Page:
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Richard Myers September 27, 2000 07:14 AM

I've Ridden This Dead Horse
Dakota tribal wisdom says that when you discover you are riding
a dead horse, the best strategy is to dismount. However, in
business we often try other strategies with dead horses,
including the following:

1. Buying a stronger whip.

2. Changing riders.

3. Saying things like "This is the way we always have ridden

this horse."

4. Appointing a committee to study the horse.

5. Arranging to visit other sites to see how they ride dead


6. Increasing the standards to ride dead horses.

7. Appointing a tiger team to revive the dead horse.

8. Creating a training session to increase our riding ability.

9. Comparing the state of dead horses in today's environment.

10. Change the requirements declaring that "This horse is not


11. Hire contractors to ride the dead horse.

12. Harnessing several dead horses together for increased


13. Declaring that "No horse is too dead to beat."

14. Providing additional funding to increase the horse's


15. Do a CA Study to see if contractors can ride it cheaper.

16. Purchase a product to make dead horses run faster.

17. Declare the horse is "better, faster and cheaper" dead.

18. Form a quality circle to find uses for dead horses.

19. Revisit the performance requirements for horses.

20. Say this horse was procured with cost as an independent


21. Promote the dead horse to a supervisory position.

Mike Rodman September 27, 2000 11:46 AM

Giddy-up Go!!!!
Richard ~

I have seen each and every one of the points implemented over the last 13 years...

It simply amazes me what some companies and businesses will continue to do.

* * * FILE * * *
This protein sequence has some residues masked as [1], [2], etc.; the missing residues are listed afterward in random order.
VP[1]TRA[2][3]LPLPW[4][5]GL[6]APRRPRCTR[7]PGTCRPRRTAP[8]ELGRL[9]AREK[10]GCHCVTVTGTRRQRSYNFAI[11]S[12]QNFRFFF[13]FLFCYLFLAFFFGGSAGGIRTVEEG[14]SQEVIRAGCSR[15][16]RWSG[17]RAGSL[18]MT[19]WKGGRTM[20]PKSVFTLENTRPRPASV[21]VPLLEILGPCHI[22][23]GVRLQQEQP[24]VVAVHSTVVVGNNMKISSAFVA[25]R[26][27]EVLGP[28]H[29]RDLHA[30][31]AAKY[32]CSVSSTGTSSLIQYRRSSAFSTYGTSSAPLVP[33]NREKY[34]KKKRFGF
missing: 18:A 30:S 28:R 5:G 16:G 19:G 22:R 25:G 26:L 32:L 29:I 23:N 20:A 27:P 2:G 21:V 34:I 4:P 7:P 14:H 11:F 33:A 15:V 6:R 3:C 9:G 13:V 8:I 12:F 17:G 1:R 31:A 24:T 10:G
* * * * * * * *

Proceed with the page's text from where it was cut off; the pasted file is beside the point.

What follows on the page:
In 1998 I was Chairman of the Board for our Chamber of Commerce. We were instrumental in changing key Legislation affecting businesses in our State Capital of Cheyenne, Wyoming. Namely protecting the Coal Industry in the Powder River Basin area.

With all of our services and programs we were maintaining, our Chamber Exec. brought me a budget in the red to sign off on for the year.

She told me we would increase memberships thereby placing us into the black by the end of the year.

This wasn't going to work. No way in you-know-where was I placing my name on a deficit budget! So I told her to change the budget. She couldn't... Not with the current overhead we were running under.

So next Board Meeting, I get an associate to bring a Dues Increase motion to the table. (yes backroom policies are alive and well!!! ;-))

The raising of dues are argued feverently. Most against it.

So I raise the point... "We are all businessmen and as such we experience increases in our products which need to be passed onto the consumer. Why is this different???"

"You either raise your gross income... Or you lower your overhead. I don't care which. Do we cut back on programming or increase dues???"

Believe it or not... A committe was formed to "Study" the problem. After 7 months of "Study" it was determined to raise membership dues. But "How much???"

I wanted a 4% annual increase to keep up with increased costs of running and maintaining an office. Guess what???

Another "Committee" was formed to study this dilemma!

After three more months, almost the end of my term too, we finally voted...

Now get this... In the beginning I was the only one pushing for a dues increase or decrease in Programming. By the time it was studied and solutions brought forth, it was so watered down it was pitiful!

When the vote came... I voted against it!!! LOL from being the only one for it... To being the only one against it!!!

So now every year we need to spend money to "Survey" our members to see if they feel an increase is needed and how much!!! GEEZ!!!

Needless to say they were glad to get my radical, principle based butt out of there! LOL

If your not making money... Raise prices, lower your overhead, or get out.

I have examples for each of the points in your post. I'll save your post for future meetings!!! It will come in handy! I love it!!!

Success and Regards... Mike

Dien Rice September 27, 2000 11:50 AM

Heheh... Thanks Richard!

I have my share of dead horses.... I tend to stay on the horse, trying all the things you mention.... Giddyup dead horsey! So it was a good message for me.... :)

Though I tend to dismount eventually (I think) and start looking for another horse.... :)